Returning Home to Die
Family, digital painting by KJ Hannah Greenberg

 

Sandstone apartment buildings of two to four floors loom past the dunes. It will take me less than half of an hour to reach them.

 

At the bottom of the last dune lies an artificial lake. Families guide paddle boats in its waters. The adjacent playground is full of children running, screaming, climbing, sliding, and swinging.

I skirt the lake and playground. At last, I walk on asphalt. I count trees. Olive. Oak. Pine. Tamarisk.

Three olives and two tamarisks later, I find the building. A lycium has been planted since my last visit. It nearly threw off my count.

Exhaling in a manner that I hope is inaudible, I walk into the lobby and eye the stairs. The door I seek is on the third floor of this building, a building without elevators. I sigh, again.

Tread over riser, tread over riser, I climb one floor. On that landing, I open my canteen, make a blessing, and sip. My feet throb. My knees hurt. My lower back is spasming. My physical limitations are among the reasons I haven’t sought this address in a very long time.

I cap my flask, say another blessing, make another sigh, and proceed toward the second flight. It has as many steps as did the first.

One by one, I climb them. Despite the heat and glare, my trek across the sand seemed easier.

The apartment’s residents rarely call. They visit me even less frequently. Most of our connections are made at my behest.

I shake my head. I am tired.

Feet can be soaked in Epsom salts. Knees can be soothed with arnica creams. Backs can be adjusted by chiropractors. Heartache, though, cannot be fixed by cardiologists. What’s more, no therapist of integrity can authentically promise to be able to reassemble my broken bits.

I ought not to have had to climb these stairs. They ought to have called. They ought to have visited. 

I sit on the bottommost tread of the second flight. They have no knowledge of my trek. They know only snippets about my health. My appearance at their door will be a surprise.

I pull a rag out of a pocket and dab at my eyes. At least some sand gets cleared from them.

Other than an increase in pain, my journey up the second flight of stairs is uneventful. I do not drink more water as I have to save some for my return.

Perhaps I linger on that landing for ten minutes. Perhaps I linger for an hour. There are no windows in the stairwell, so I have no external referent by which to mark my pace.

Only a single flight of stairs separates me from the floor of the apartment. I can still return with no one discovering that I have tried to visit. I sit on the floor and reconsider.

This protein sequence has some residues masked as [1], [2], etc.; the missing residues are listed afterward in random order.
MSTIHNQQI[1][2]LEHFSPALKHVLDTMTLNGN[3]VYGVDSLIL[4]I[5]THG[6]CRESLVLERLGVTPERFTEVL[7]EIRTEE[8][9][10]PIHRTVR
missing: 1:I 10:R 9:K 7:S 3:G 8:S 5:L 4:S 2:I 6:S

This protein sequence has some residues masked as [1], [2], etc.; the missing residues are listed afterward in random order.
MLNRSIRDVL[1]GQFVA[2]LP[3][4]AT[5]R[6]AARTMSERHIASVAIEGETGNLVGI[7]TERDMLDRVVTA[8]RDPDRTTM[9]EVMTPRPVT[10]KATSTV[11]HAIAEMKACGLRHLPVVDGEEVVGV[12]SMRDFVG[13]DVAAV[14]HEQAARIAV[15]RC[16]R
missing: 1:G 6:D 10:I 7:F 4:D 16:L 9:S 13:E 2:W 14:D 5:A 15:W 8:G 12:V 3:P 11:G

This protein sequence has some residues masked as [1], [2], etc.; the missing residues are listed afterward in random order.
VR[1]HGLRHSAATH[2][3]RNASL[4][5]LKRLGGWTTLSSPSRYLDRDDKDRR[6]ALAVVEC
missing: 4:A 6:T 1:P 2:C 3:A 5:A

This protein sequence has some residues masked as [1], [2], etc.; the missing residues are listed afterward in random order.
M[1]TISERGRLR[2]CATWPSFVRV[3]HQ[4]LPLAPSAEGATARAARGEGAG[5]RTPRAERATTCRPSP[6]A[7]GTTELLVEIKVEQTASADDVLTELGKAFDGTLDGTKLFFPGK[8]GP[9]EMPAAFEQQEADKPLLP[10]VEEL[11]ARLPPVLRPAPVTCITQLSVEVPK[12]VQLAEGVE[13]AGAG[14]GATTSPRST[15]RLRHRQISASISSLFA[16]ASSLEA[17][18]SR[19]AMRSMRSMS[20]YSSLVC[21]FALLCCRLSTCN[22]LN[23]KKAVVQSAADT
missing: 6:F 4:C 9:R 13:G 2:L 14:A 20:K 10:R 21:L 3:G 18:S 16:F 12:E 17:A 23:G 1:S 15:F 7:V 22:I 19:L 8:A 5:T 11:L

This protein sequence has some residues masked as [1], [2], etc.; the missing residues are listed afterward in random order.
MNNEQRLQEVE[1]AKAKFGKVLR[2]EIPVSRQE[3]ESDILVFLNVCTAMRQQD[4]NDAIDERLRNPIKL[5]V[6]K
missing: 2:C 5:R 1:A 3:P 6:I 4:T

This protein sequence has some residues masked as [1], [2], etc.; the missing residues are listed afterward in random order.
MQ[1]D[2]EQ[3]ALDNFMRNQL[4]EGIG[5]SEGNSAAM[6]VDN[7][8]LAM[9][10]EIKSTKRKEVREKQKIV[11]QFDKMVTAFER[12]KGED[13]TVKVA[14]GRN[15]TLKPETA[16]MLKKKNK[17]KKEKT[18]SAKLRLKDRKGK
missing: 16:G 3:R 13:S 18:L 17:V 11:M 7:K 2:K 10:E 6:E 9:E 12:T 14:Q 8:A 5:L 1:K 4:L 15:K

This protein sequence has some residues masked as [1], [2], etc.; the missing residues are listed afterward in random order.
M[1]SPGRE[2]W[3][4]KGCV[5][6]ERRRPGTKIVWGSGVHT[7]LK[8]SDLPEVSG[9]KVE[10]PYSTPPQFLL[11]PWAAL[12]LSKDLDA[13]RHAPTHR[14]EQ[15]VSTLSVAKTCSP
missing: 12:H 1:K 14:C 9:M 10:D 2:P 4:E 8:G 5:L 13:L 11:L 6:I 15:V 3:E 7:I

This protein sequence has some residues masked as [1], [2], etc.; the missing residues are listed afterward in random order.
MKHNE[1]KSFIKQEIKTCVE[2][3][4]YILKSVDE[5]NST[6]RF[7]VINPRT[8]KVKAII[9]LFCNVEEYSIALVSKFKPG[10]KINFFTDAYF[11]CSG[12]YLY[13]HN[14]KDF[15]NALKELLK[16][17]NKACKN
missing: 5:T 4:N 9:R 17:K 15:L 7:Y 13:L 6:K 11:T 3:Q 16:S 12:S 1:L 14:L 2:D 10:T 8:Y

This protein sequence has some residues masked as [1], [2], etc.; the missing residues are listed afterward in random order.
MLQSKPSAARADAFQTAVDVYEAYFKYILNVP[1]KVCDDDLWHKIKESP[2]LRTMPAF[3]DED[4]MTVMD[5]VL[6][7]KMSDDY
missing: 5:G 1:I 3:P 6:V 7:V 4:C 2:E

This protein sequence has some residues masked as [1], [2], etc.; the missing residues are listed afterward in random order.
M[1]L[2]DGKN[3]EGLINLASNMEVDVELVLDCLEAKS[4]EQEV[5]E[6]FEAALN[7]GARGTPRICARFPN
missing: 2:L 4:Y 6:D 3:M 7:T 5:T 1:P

I wonder if they’ll bother to attend my funeral. Likely, they’ll be happy with the monies I am bequeathing to them. Likely, they’ll mourn me, on holidays, and on the anniversary of my death, but only in a perfunctory way.

My homecooked meals have been replaced by social media-posted sups. My careful budgeting of hand-me-downs and discount purchases went the way of Sumatran rhinos when designer togs became within their reach. My decades of emphasizing Hillel’s prime dictate, “what is hateful to you, do not do to your fellow,” was tossed aside as soon as outside influences paid for their apartment, their car, and trips to foreign “destinations.”

I was invited to life events only where photographers would create a record, but not to births. I was welcomed to goings-on when they deemed it convenient but was never asked to fully participate. I was reduced to a mark on their ancestral tree instead of being welcomed as a living legacy or even as an occasional font of life wisdom.

And yet, he is my son. They are my daughter-in-law and grandchildren. I have no other family. They should hear the news.

I climb that last flight of stairs. My sciatic nerve sends pain all the way to my toes. I am breathless upon reaching the third landing.

When I knock, a small human, who looks a lot like my son, answers. In disappointment, he announces, “Oh, it’s Grandma.”

My son comes to the door. He calls forward no other grandchild. My daughter-in-law continues her phone call. I can hear her laughter, but not her words, in the background.

I tell my son the doctor’s prognosis.

He mumbles a few words, offers no hug, kiss, chair to rest on, or refreshment, and then shuts the door.

I sit in front of his apartment for a while, willing myself to take the first steps back to where I dwell. Eventually, I stand up and begin to descend the many stairs. I am returning home.

 

Bio

KJ Hannah Greenberg's poetry, fiction and paintings have been nominated for The Best of the Net in poetry, The Best of the Net in art, the Pushcart Prize, the Million Writers Award the PEN/Diamonstein-Spielvogel Award for the Art of the Essay. She had had more than forty books published and has served as an editor for several literary journals.

Her images have appeared as interior art in numerous magazines of the arts and as cover art in AngimeBlack Petals, Door is A Jar Literary MagazineImpspired [sic], Pithead ChapelThe Broken City, Torah Tidbits and  others. Additionally, some of her digital paintings are featured alongside her poetry in One-Handed Pianist (Hekate Publishing, 2021).

One Comment on “Returning Home to Die

  1. Truly, a very sad story but beautifully written and leaves the estrangement up to the reader to surmise. Kudos to this author.

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